/quick_init—Specifies to use the Quick Init process, making the array available
immediately.
/scrub—Specifies whether to set up the parity by building.
/wait— If FALSE (the default), the operation is performed in the background and the
command prompt is returned immediately. If TRUE, the operation is performed
immediately and the command prompt is returned only when done.
Container Create Stripe
Creates a RAID 0.
Command Line Inte r f ac e (CLI)
6-19
w w w. d e l l . c o m | s u p p o r t . d e l l . c o m
Syntax
container create stripe [/cache={boolean}]
[/stripe_size={integer}] [/label={string}] {free_space}
[{device_ID}...]
Parameters
{free_space}—Device and its associated available space to use to create the RAID 0.
{device_ID}—One or more devices.
Switches
/cache—Specifies whether to enable caching on the array.
/stripe_size—Stripe size, in KB, for the RAID 0. The default is 64.
/label—Label to assign to the new RAID 0.
Container Create Volume
Creates a volume.
Syntax
container create volume [/cache={boolean}] [/label={string}]
{device_ID}, {free_space}, {device_ID}, [{free_space}...]
Parameters
{device_ID}—Device and its associated available space to use to create the volume.
{free_space}—Available space to use to create the volume.
{device_ID}, {free_space}—Additional devices and associated available spaces.
Switches
/cache—Specifies whether to enable caching on the array.
/label—Label to assign to the new volume.
Container Delete
Deletes the array.
6-20
Command Line Inter f ace (CLI)
Syntax
container delete [/always={boolean}] [/unconditional={boolean}]
{container}
Parameters
{container}—ID of the array to delete.
Switches
/always—Specifies to delete the array even if it has data <a file system>. (Cannot
override open files.)
/unconditional—Specifies that the array be deleted even if it has a file system.
(Overrides open files.)
Container List
Lists information about the arrays on the controller.
Syntax
container list [/all={boolean}] [/full={boolean}] [{container}]
Parameters
{container}—ID of the array containing information to display.
Switches
/all—Specifies whether to list all containers on the system.
/full—Specifies whether to display detailed information.
Container Move
Moves the first array number specified to the second array number specified; in effect, to
renumber an array.
Syntax
container move {container1} {container2}
Command Line Inte r f ac e (CLI)
6-21
w w w. d e l l . c o m | s u p p o r t . d e l l . c o m
Parameters
{container1}—ID of the array to renumber.
{container2}—ID number to assign to the array specified in container1.
Container Promote
Creates a multilevel volume from a RAID 0 or a single entry volume.
Syntax
container promote {container}
Parameters
{container}—ID of the array to promote to a multilevel array.
Container Readonly
Sets the protection on the array to read-only access.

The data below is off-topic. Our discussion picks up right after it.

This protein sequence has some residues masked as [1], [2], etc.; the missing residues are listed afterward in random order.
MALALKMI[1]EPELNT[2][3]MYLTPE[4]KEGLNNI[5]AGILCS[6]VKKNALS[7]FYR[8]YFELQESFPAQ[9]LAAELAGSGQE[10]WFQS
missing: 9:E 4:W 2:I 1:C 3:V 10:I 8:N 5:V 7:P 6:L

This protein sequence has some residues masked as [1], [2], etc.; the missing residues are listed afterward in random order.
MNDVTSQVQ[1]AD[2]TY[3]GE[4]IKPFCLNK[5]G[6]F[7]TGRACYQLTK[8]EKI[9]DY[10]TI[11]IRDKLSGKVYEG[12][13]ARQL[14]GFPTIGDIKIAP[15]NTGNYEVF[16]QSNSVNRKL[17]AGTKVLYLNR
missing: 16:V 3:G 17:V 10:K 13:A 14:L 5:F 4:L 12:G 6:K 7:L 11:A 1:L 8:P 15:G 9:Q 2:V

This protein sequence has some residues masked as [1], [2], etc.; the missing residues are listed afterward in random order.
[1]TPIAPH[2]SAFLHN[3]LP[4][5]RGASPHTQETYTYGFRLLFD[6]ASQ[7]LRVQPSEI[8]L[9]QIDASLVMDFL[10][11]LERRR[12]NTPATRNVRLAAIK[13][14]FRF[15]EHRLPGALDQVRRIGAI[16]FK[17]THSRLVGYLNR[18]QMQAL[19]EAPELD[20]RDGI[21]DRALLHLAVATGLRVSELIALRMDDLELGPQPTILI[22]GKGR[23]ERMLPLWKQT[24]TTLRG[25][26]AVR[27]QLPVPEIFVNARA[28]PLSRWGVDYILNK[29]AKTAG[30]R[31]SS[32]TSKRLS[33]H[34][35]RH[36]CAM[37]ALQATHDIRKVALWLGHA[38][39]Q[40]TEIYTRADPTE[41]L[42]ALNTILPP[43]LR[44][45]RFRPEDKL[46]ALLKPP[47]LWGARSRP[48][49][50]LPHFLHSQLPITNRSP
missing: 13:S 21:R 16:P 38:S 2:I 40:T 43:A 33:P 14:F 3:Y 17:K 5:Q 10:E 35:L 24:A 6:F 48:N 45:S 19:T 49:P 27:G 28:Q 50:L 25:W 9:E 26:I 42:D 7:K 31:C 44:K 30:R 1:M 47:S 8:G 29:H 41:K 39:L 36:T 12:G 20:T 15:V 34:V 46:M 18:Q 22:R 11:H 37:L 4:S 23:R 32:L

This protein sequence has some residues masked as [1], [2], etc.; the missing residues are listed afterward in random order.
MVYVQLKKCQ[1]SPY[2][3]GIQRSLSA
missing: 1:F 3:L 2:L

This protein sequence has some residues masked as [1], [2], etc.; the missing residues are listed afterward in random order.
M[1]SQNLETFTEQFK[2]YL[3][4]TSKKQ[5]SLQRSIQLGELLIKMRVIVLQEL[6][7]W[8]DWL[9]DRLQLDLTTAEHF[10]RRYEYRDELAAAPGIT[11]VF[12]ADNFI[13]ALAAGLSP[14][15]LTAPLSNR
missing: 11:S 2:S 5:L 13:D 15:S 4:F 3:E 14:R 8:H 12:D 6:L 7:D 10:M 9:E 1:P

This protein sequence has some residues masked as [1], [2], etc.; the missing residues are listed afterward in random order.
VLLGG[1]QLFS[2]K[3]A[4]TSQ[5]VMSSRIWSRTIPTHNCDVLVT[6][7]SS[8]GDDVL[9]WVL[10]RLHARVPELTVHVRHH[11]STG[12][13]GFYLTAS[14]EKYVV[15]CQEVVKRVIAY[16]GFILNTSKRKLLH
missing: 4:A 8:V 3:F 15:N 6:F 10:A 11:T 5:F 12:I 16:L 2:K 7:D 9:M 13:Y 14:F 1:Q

Syntax
container readonly {container}
Parameters
{container}—ID of the array to set to read-only access.
Container Readwrite
Sets the protection on an array to read-write access.
Syntax
container readwrite {container}
Parameters
{container}—ID of the array to set to read-write access.
Container Reconfigure
Changes the configuration of an array.
6-22
Command Line Inter f ace (CLI)
Syntax
container reconfigure [/stripe_size={integer}]
[/mirror={boolean}] [/partition_move={boolean}]
[/partition_size={integer}] [/raid5={boolean}]
[/raid10={boolean}] [/restart={boolean}] [/stripe={boolean}]
[/volume={boolean}] [/wait={boolean}] {container}
[{device_ID}...]
Parameters
{container}—ID number of the array to reconfigure.
{device_ID}—One or more devices.
Switches
/stripe_size—Stripe size of the array.
/mirror—Reconfigure the array as a RAID 1.
/partition_move—Specifies that the array will move partitions instead of add extra
space.
/partition_size—Size of a partition.
/raid5—Reconfigure the array as a RAID 5.
/raid10—Reconfigure the array as a RAID 10 (stripe of mirrors).
/restart—Restart reconfiguring the array.
/stripe—Reconfigure the array as a RAID 0.
/volume—Reconfigure the array as a volume.
/wait— If FALSE (the default), the operation is performed in the background and the
command prompt is returned immediately. If TRUE, the operation is performed
immediately and the command prompt is returned only when done.
Container Remove Failover
Removes one or more failover disks.
Syntax
container remove failover {container} {device_ID}
[{device_ID}...]
Command Line Inte r f ac e (CLI)
6-23
w w w. d e l l . c o m | s u p p o r t . d e l l . c o m
Parameters
{container}—ID of the array whose assigned failover disk is to be removed.
{device_ID}—ID for the device to remove as a failover disks.
Container Remove Global_Failover
Removes a global failover assignment.
Syntax
container remove global_failover {device_ID} [{device_ID}...]
Parameters
{device_ID}—ID for the device to remove as a failover disk.
Container Restore RAID5